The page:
LAS VEGAS -- Consolidation often leads chain operators to lose their focus on serving consumers, Sam Duncan, president of Ralphs Grocery Co., the southern California division of Kroger Co., Cincinnati, said here last week.
Speaking as part of a panel at the Western Food Industry Exposition, sponsored by the California Grocers Association, Duncan said, "We're in such a merger frenzy and there's so much pressure to grow, grow, grow that our world has become part of a financial structure instead of a grocery structure. Our business is being run by financial analysts instead of [by people] worrying about tomorrow's customer, and it concerns me that we're losing focus with the person that really supports us, the customer."
Duncan also said the loss of focus opens a window of opportunity for independent operators "to become the neighborhood store and to possibly identify with customers faster than the larger chains can.
"As companies merge, we're chasing a lot of things right now -- chasing a lot of synergies, chasing a lot of name changes. In the Albertson's merger with American Stores, for example, Albertson's had to divest something like 140 stores, which takes an awful lot away from your focus. And as Ralphs moves into northern California [at some of those divested Albertson's stores] it's taking the focus away from our basic business and it's really hard to draw everyone back, which represents a tremendous opportunity for independents today," he said.
Ken Macey, chairman of Macey's, Sandy, Utah, agreed with Duncan. Macey said consolidation provides independents with new opportunities. "Mergers give smaller independents the nervous jitters, but they also provide a great opportunity. In Utah we feel some companies have taken their eye off the ball, which gives the independent the chance to really do something with consumers because we are so flexible."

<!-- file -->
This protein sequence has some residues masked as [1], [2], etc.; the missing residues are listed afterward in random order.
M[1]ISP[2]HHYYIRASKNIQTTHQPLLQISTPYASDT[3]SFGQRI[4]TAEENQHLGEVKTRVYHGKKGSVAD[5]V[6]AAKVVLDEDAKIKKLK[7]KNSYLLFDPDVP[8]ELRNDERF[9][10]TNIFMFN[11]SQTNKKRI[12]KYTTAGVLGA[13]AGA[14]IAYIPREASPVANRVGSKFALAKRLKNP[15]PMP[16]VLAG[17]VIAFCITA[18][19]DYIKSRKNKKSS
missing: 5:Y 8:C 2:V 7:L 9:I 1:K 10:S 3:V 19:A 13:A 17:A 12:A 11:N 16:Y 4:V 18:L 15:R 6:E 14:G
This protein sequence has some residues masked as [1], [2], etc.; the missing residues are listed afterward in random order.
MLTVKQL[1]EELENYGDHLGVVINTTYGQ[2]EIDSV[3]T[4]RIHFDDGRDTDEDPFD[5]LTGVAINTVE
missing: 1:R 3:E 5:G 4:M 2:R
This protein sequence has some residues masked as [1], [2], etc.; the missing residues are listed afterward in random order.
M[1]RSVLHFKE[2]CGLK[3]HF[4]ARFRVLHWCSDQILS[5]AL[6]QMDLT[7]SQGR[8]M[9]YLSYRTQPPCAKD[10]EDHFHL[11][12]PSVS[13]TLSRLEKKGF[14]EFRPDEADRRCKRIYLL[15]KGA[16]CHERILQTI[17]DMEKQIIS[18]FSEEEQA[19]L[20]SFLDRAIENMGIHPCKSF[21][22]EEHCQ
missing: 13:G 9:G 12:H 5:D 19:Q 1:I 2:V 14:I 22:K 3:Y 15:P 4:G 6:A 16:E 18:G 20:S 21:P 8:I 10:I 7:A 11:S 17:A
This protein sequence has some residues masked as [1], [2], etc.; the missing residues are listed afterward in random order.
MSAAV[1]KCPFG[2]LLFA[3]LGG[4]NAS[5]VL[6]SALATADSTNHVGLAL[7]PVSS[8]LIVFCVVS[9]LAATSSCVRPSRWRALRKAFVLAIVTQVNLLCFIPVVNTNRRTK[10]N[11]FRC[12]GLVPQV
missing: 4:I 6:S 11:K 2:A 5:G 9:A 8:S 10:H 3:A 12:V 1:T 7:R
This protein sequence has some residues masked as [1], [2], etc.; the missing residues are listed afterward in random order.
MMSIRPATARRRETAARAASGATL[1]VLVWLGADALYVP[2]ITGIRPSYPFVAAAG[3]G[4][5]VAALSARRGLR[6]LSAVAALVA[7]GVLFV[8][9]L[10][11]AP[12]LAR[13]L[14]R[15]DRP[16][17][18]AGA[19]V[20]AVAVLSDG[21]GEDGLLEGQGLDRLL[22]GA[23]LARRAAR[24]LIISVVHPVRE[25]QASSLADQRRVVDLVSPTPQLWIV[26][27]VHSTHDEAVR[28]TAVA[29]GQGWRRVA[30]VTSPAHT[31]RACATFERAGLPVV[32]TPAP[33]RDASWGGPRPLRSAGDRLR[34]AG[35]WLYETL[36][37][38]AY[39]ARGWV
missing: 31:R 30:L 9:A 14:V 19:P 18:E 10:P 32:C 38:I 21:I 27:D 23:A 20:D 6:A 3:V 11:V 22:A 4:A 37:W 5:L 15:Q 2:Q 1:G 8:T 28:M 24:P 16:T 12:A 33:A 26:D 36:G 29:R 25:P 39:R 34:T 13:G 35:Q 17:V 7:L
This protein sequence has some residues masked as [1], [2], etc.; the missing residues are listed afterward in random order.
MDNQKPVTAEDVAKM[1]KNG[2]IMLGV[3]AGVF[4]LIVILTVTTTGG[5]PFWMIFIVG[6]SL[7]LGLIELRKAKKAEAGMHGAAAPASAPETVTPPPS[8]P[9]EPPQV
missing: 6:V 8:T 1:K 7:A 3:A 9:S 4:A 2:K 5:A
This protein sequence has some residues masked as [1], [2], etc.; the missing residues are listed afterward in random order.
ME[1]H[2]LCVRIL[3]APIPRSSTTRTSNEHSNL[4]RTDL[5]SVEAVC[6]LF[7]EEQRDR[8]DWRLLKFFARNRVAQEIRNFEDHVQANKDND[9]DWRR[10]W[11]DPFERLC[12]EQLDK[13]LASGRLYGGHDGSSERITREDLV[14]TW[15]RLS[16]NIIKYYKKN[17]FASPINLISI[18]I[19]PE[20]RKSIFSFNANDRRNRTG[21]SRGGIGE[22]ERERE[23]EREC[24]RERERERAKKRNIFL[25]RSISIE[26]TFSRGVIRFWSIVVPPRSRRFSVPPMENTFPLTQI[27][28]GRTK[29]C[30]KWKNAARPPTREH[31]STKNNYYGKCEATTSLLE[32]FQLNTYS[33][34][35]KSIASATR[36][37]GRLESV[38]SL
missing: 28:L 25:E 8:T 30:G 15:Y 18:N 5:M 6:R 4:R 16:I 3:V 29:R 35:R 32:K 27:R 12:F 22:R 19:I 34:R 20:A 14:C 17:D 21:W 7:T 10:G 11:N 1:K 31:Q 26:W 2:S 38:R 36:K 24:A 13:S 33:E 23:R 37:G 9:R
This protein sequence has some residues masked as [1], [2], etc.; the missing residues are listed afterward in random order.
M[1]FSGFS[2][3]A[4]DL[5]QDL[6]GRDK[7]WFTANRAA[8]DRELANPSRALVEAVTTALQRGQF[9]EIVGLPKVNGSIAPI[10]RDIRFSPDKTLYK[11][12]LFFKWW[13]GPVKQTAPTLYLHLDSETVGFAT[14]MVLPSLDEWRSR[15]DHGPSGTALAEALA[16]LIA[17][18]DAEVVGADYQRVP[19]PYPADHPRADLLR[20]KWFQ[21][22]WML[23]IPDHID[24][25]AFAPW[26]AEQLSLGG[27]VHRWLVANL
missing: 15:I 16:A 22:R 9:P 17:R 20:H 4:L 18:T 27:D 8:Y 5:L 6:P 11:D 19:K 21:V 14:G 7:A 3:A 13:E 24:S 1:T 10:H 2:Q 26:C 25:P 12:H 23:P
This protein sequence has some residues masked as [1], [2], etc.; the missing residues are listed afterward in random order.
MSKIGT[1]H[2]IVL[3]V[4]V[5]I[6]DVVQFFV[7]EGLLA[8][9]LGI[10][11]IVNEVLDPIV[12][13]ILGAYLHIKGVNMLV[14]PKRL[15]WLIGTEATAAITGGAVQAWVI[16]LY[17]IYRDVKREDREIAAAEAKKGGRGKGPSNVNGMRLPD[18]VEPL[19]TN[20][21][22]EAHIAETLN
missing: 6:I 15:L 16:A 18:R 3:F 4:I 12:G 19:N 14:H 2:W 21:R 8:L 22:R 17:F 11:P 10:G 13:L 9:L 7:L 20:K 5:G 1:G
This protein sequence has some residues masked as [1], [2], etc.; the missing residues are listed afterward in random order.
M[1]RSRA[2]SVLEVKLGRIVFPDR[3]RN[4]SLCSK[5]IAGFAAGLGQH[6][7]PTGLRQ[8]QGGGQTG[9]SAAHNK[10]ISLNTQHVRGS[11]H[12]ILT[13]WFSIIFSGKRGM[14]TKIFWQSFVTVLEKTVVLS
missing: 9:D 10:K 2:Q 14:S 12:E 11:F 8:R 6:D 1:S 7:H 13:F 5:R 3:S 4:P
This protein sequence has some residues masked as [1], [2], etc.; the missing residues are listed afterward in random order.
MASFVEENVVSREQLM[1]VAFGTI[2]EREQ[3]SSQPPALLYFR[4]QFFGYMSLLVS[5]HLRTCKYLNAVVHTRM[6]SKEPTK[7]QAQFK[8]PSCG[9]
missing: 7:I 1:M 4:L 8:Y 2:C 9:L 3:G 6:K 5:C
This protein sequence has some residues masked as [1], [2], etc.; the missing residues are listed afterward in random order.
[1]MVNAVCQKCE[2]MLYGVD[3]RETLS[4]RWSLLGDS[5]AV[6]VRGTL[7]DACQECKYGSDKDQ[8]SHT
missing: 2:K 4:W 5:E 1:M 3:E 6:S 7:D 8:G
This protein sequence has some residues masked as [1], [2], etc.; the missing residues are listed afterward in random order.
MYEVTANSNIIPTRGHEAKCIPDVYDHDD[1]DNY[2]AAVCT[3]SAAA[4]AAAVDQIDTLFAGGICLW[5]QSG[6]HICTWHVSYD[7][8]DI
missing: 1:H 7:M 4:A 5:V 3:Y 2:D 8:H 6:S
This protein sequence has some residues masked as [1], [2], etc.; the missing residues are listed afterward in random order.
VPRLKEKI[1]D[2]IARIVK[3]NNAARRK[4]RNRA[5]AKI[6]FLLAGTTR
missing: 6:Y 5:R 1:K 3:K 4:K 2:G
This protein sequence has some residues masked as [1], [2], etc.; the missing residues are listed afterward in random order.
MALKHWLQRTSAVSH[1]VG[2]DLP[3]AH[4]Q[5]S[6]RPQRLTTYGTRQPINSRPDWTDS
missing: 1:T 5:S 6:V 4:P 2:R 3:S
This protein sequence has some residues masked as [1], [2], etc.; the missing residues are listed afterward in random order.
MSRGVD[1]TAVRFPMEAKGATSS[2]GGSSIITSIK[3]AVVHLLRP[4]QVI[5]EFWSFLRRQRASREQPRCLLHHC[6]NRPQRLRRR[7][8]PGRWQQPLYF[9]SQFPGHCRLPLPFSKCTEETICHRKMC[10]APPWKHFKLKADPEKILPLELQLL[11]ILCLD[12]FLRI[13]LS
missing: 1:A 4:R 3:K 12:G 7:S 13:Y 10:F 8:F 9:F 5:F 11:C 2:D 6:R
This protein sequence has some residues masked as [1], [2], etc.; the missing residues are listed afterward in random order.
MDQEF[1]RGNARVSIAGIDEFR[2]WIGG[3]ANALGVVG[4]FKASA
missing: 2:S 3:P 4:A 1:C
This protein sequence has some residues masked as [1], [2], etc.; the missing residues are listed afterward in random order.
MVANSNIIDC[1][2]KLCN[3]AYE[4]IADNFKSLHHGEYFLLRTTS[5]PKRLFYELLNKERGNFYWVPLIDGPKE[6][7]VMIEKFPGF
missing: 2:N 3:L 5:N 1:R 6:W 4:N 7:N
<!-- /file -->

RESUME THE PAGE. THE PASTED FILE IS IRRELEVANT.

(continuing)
Macey also suggested that independents may need to make strategic alliances or mergers of their own, "and perhaps we will need to be more interdependent, which is very hard for us, but that may be something we have to do to remain strong."
Macey's eight-store chain was acquired earlier this month by Associated Food Stores, Salt Lake City, a wholesale co-op that moved into retail this year and now operates a total of 13 supermarkets in Utah and Nevada.
Industry speculation that only four or five retailers will be left after consolidation, with no room for independents, "are fighting words for any independent," Macey said. "We think there will always be a place for us if we know our strengths and build on them. Independents are like guerilla fighters -- we'll always be around."
Duncan and Macey spoke on a panel that also included Al Plamann, chairman and chief executive officer of Unified Western Grocers, Los Angeles, the successor company to Certified Grocers of California, Los Angeles, and United Grocers, Portland, Ore. The panel was moderated by Michael J. Sansolo, senior vice president for education, industry relations and research for the Food Marketing Institute, Washington.